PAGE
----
It’s fall. The leaves are falling, the temperatures are falling and the snow is either falling or about to fall. If your kids are younger, you pull out their gear from last season and try to decide if it fits or not. If you kids are older, they pull out their gear, announce that it doesn’t fit and ask when they can get rockered skis.
In either case, you, as their parent, need some basic information on how to tell if the gear is the right size or not. I, as the Brave Ski Mom, am here to make that job easier, with some help from Kent Foster of the Board and Buckle Company in Grand Junction, Colorado and Kate and Jack who were willing to model as they picked up their seasonal rental gear.
And let’s start there. My first paragraph assumes you own your gear. If you don’t, and you are going to ski more than just a handful of times, you should consider a season rental, especially if your kids are young. Most ski shops offer season rentals and will fit the gear to your kids.
We had season rentals, including boots, for one season only. The next season we bought boots and rented skis and poles. Once we knew our kids were committed to skiing, we began buying all of their gear. Which makes great sense, especially if you can pass the gear down to siblings or trade around with friends.
In any case…Let’s assume you already own gear for your kids or you are trading with friends or buying at a ski swap – somewhere where you have to make the call on how long the skis should be. How do you tell if their skis are the right length?
Answer: The tip of the ski should reach somewhere between the child’s chin and the top of their head. It should never be taller than the top of the head, but it can be a couple of inches below the chin if the child has just started skiing, doesn’t weigh very much or is a timid skier. Even if the child is light, if they are experienced or aggressive, the tip should reach somewhere between the chin and eyes. The same is true for adults. The tips of your skis should hit you somewhere between the chin and the top of your head, say right around the eyebrows.
Kent suggests that for kids, you reevaluate the ski length each season. If your child had a great season last year on a chin-height ski, maybe the next ski should move up to nose- height. What if you are trying to buy a ski that will last several seasons? That obviously depends on how fast your child is growing.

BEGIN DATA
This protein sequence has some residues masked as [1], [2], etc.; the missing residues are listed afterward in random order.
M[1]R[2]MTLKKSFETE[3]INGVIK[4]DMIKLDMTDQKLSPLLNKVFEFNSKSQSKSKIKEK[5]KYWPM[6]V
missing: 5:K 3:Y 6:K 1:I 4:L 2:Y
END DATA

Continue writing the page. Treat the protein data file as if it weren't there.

My oldest son is growing really fast and went from 148 cm twin tips last season to 171 cm twin tips this season. The 171s are a bit long, but twin tips ski shorter than regular shaped skis because the ski is measured from tip to tip and the length of ski touching the snow is shorter (two tips, mean two tips off the snow). Rockered skis ski even shorter, meaning you can get a longer ski that will pivot and turn super-easy because there is even less snow contact. In Kent’s mind, a 153 cm rockered ski will turn like a 130 cm shaped ski. (For an excellent description of rockered ski shape, click here).
Finally, Kent tells me that ski length, while important is overemphasized. “Skis today are so good that a person who is 6 feet tall can have a great day on a 150 cm ski. The more you ski with proper shaped ski technique (ankles and knees flexed, feet apart), the shorter a ski you can ski. If you have equal weight and balance on both skis and are tipping both edges, you will have a better day on any ski.”
A quick word about ski poles….This one is easy. Place the pole upside down. Have your child grasp the pole above the basket, pushing the top of the grip into the floor.. Their arms (or yours if you are checking to see if you’ve grown) should be bent at an approximate right angle.
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